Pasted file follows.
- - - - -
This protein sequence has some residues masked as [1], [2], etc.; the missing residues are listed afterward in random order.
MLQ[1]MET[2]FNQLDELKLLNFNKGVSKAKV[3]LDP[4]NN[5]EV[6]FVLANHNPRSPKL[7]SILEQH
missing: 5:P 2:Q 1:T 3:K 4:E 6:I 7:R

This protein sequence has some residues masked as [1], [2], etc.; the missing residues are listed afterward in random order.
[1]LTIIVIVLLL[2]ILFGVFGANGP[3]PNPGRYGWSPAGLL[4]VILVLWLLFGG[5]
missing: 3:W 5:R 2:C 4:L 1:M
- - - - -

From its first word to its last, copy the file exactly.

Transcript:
This protein sequence has some residues masked as [1], [2], etc.; the missing residues are listed afterward in random order.
MLQ[1]MET[2]FNQLDELKLLNFNKGVSKAKV[3]LDP[4]NN[5]EV[6]FVLANHNPRSPKL[7]SILEQH
missing: 5:P 2:Q 1:T 3:K 4:E 6:I 7:R

This protein sequence has some residues masked as [1], [2], etc.; the missing residues are listed afterward in random order.
[1]LTIIVIVLLL[2]ILFGVFGANGP[3]PNPGRYGWSPAGLL[4]VILVLWLLFGG[5]
missing: 3:W 5:R 2:C 4:L 1:M